June 21, 2008

I think all medical students since the time medicine has been formally organized have asked this question, “Must I become a doctor?”
Others ask this when they are bombarded with patients and the paperwork that come with them. Others ask this when they realize that their life would involve being perpetually exposed to sickness. Others ask this when they discover that their time is no longer their own, that they must stick their noses to books instead of having the fun they used to have. Usually, they ask this when they are already far ahead in their studies such that it would be too late for them to quit. Others, however, specifically students following the Problem Based Learning (PBL) model, ask this during even before their first month of taking Medicine ends.
We, I mean, I feel I have to read everything. We don’t have text books. We, instead, have recommended books, books that we have to read and understand. Those recommended books, btw, are not the only books that PBL students must read. They are told to read everything! I think even the most die hard bookworm would leave his mouth open in shock when he sees dozens of titles, of which some of them are more than a thousand pages thick.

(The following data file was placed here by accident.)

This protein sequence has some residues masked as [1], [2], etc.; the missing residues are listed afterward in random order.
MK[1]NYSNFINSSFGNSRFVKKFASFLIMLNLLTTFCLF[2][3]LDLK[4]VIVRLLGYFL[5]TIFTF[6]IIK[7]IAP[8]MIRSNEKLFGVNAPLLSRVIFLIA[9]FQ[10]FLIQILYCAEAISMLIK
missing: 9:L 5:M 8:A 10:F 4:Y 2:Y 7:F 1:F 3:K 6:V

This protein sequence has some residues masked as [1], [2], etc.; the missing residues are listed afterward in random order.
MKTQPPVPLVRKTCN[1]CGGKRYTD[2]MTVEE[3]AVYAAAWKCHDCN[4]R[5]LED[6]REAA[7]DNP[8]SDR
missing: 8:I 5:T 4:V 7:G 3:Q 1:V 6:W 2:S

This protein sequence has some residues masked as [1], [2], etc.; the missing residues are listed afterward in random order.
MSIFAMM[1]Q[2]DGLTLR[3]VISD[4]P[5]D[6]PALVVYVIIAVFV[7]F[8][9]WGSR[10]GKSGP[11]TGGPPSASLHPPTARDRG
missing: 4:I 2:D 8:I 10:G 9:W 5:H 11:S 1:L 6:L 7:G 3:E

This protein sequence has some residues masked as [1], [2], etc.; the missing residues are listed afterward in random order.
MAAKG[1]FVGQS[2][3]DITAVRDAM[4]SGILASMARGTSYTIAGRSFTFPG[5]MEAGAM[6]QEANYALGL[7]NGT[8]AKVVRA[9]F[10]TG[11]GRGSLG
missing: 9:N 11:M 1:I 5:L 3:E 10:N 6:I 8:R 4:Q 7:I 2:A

Yet the reading part is barely half the taste of the main course of the PBL style. The discussions part is what gives it its distinct flavor. The following text features an exaggerated example of what happens in a PBL session gone wrong in the “right” direction. Imagine a room filled with seven medical students armed with the knowledge of several books covering the same topic. One of them says, “The corpus luteum undergoes degeneration 16 days after the unfertilized oocyte is released from its Graafian follicle.”